- The Washington Times - Friday, August 12, 2005

The relentless climb of oil prices to a new record near $67 a barrel yesterday drove up the trade deficit, sent stocks diving and added to the woes of traveling Americans.

The sharp increase in oil prices in the past week means that gasoline prices, already at a record high locally at an average $2.398 a gallon for regular, are headed higher in the weeks ahead.

A poll released yesterday showed that consumers, who shrugged off the gains in oil prices earlier this summer and went on an SUV-buying binge, have been rattled by the latest steep climb in prices at the pump.

Almost two-thirds of consumers polled by the Associated Press and America Online News said they expect fuel costs to cause them financial hardships in coming months — up from half of consumers in April, when gas cost around $2.20 a gallon.

“If it gets any higher, I won’t be able to drive,” Lois Zumm, a semiretired Wisconsin library worker told the pollsters. “I live off my Social Security mostly. And I’ve got to save something for winter because the heating costs are going to be out of this world.”

Vacationing Americans, whether driving or flying, also are getting hit with higher fuel costs. The cost of filling up now ranges between $30 for subcompact cars to $80 for sports utility vehicles and trucks.

Meanwhile, major airlines have raised their ticket prices by an average of $10 per round trip to cover higher jet-fuel costs.

Consumers, apparently lulled by a slight pullback in gas prices after a spring run-up before Memorial Day, went on a spending spree at car dealerships in July, buying a near-record number of gas-guzzling SUVs in response to deep discounts offered by manufacturers.

The failure of American consumers to respond to high prices by buying more fuel-efficient vehicles or cutting back on travel is a major reason that oil prices keep going up, oil analysts say.

Robust demand during the summer travel season in particular has coincided with tight supplies worldwide and more refinery outages than usual to put pressure on prices, they say.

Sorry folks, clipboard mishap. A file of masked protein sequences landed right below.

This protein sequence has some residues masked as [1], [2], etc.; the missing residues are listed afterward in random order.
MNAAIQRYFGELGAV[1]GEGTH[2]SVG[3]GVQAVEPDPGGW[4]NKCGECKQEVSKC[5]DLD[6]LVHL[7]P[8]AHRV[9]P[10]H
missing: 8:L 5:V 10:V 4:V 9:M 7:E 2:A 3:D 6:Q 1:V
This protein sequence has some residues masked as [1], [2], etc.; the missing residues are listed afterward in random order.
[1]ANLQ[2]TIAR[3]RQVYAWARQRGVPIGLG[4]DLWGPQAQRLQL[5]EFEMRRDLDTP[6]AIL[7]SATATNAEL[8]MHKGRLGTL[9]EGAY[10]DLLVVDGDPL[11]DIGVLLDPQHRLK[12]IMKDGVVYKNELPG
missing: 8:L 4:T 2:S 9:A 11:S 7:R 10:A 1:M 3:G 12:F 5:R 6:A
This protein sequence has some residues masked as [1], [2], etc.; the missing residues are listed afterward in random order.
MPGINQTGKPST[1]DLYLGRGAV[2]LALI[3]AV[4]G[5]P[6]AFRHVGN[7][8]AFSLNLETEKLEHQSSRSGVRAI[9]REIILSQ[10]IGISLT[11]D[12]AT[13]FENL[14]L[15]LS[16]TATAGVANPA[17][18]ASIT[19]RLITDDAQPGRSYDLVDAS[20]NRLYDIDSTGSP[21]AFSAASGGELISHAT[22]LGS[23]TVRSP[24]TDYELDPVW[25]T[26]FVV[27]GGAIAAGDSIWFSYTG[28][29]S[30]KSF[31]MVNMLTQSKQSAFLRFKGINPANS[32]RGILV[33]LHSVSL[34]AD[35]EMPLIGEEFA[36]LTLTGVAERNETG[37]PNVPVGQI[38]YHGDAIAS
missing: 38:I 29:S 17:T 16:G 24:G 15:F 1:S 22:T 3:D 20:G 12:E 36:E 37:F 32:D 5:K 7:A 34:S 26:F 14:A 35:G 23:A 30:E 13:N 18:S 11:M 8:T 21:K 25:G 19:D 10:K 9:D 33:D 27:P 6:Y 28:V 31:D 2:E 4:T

Yesterday, evidence emerged that the jump in fuel prices is hurting consumer confidence, as the University of Michigan reported a drop in its consumer sentiment index for August.

“It has a rather large effect on the public’s mood about the economy, especially among lower-income households,” said Richard Curtin, the university’s director of consumer surveys. “It directly reduces their spendable income, because they are not able to conserve their use of gas very easily — their trips to work and to the store.”

The mounting drag on consumers’ confidence and pocketbooks could lead to a pullback in spending on other items, economists say, and is one reason why financial markets worry about oil-price spikes.

The stock market, which ignored surging oil prices earlier in the week, yesterday fell as the price of premium crude spiked to $66.86 a barrel in New York trading. The Dow Jones Industrial Average dropped 86 points to 10,600.

The oil punch packed a double whammy, because it came as the Commerce Department reported a 6 percent increase in the trade deficit to $58.8 billion in June, citing soaring imports of oil, as well as clothing from China.

Fuel consumption worldwide is rising at a 2 percent annual pace, while supplies are inching up at a slower rate, according to the International Energy Agency.

The growing demand in the United States, in particular, has led to record oil imports of nearly $170 billion in the past year, accounting for about a quarter of the trade deficit.

“We’re getting higher and higher oil prices each day, and you’ll continue to see a larger drag on the economy through the summer months,” Citigroup Global Markets economist Steven Wieting said.

Joseph P. Quinlan, chief investment strategist at Banc of America Securities, says he expects high oil prices to put a “squeeze” on the economy rather than jolt it with a “shock” as it did in previous eras, when soaring oil prices were implicated in several recessions.

The economies of Europe and Asia already have slowed under the weight of higher oil prices this year, he said, and now the U.S. may be starting to react.

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